A little background info on this letter:

  • John is writing from Philadelphia, where he is part of the Continental Congress.
  • He has been trying for quite a while to get all the colonies to vote for independence from Great Britain, but many of them are afraid or unwilling to do so.
  • Independency is another word for independence.

 

Some Questions Regarding the Letters – Answer these before going on to part two below

  • Abigail mentions their second house in Boston. What does she say of it? What is John’s response?
  • How does John respond to Abigail’s request that he ‘remember the ladies’?
  • Who do you suppose the ‘solicitor general’ is?
  • What do John and Abigail think of the colony of Virginia?
  • What do these letters tell us about the character of the Adamses? What kind of people were they? Can you get an idea of their personality through the letters?

 

Part II

Next, two sound recordings from a musical called 1776. The main character is John Adams and Abigail appears on stage only when John is writing letters to her. She stands at one side of the stage and he at the other, and they talk/sing to each other through their letters. Sorry I couldn’t find a good video of it, but you’ll be able to picture it if you’ve read the above letters and give it a little imagination. You’ll also hear a few other actors interrupting John once in a while with their lines. Make sure you listen to these in order.

[Important: This musical is a work of fiction. It is based on real events and some of the lines are actual quotes, but by no means is it all completely true]

Also beware there are some minor expletives. If you don’t want to hear them skip this section.

Clip #1

  • This begins with John ‘praying’ to God after being very frustrated with Congress, which he thinks isn’t getting anything done.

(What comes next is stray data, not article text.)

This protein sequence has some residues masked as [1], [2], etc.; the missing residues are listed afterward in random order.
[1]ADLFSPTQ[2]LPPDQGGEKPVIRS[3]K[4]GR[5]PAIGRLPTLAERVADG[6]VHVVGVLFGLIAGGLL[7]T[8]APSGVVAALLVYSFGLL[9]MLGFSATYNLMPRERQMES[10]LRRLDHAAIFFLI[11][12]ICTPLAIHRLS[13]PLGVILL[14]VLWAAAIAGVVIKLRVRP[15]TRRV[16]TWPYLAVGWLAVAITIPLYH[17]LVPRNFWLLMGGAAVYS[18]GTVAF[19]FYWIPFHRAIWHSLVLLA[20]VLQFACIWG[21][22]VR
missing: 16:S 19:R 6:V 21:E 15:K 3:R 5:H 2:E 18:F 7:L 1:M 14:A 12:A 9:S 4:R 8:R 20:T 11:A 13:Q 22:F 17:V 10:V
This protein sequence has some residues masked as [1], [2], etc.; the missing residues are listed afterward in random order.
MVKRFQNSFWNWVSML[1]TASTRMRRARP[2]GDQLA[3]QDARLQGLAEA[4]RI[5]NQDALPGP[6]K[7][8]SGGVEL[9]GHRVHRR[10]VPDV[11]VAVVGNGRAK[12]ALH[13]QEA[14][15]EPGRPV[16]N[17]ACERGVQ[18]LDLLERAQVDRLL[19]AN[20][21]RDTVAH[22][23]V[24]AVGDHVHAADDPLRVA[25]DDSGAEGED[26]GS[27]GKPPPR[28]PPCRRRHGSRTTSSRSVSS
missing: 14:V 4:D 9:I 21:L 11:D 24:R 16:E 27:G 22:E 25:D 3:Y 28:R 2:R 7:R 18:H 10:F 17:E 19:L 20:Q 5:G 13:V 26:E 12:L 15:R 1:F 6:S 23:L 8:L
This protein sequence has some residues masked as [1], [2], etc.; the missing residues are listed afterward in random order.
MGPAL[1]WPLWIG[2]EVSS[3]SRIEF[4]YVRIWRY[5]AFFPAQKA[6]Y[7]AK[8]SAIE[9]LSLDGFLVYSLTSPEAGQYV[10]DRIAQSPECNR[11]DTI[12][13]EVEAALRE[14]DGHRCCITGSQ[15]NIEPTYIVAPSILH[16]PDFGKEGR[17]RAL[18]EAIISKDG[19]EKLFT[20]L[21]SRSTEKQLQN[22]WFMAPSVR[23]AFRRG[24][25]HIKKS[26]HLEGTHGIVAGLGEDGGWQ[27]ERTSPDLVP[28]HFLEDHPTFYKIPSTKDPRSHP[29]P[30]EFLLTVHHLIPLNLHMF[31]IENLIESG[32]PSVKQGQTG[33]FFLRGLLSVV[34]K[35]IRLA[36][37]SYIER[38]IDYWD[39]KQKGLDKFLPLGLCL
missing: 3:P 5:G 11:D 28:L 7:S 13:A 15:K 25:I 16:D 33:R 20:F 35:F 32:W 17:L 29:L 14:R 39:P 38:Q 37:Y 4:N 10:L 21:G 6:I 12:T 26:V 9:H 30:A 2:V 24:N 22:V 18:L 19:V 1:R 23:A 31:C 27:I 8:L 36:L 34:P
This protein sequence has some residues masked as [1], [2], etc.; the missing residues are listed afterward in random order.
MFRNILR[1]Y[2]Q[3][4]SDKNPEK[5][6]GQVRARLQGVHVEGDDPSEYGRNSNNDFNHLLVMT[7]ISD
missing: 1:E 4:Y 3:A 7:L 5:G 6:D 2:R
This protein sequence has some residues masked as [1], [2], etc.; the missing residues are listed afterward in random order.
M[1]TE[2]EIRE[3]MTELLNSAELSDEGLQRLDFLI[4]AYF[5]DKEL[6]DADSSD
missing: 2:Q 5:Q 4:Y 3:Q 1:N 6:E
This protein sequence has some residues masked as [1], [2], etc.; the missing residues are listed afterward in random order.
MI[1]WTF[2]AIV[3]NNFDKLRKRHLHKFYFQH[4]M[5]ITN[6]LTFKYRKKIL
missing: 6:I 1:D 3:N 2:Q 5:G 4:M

Clip #2

  • This begins with John writing to Abigail after all the southern colonies walked out of Congress because of a disagreement over slavery. John Adams was in favor of ending slavery while in the deep south the economy and way of life of many depended on it.

 

Questions about the Musical – Answer these on the same paper/email that you used for the questions above

  • What similarities and differences exist between John and Abigail as they are portrayed in the musical as opposed to their own letters?
  • What do you think the writer of the musical was trying to say about the character of Abigail and John Adams?

 

You can write the answers to these questions out by hand or type them and email them to me at zachary.wilson@pucs.org 

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Audio Notes – Townshend Acts, Coercive Acts, and Boston Massacre

Below you’ll find the link to the audio notes from the Revolutions podcast. Pay particular attention to how the events and people connect to each other and to events and people we’re already familiar with.

The Townshend Acts

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Trouble in New England – Video Notes

Below is the video on the New England cranks, witches, and other problems faced by the puritans.

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Columbus Day

Related image

 

Today is Columbus Day, which I don’t celebrate and try to purposely ignore. I don’t even talk about Columbus much in class. The comic that is linked below will explain why.

Don’t Celebrate Columbus Day

Once you’ve read the comic you will have learned about another, more likable, Spanish adventurer/explorer. The comic suggests we should replace Columbus Day with Bartolomé Day. To complete this assignment make a flyer/poster in celebration of this new holiday. Flyers should contain the phrase Happy Bartolomé Day, they also need a tagline/motto which encourages the kinds of values this new hero stood for. Flyers do not need to be larger than a normal sized sheet of paper.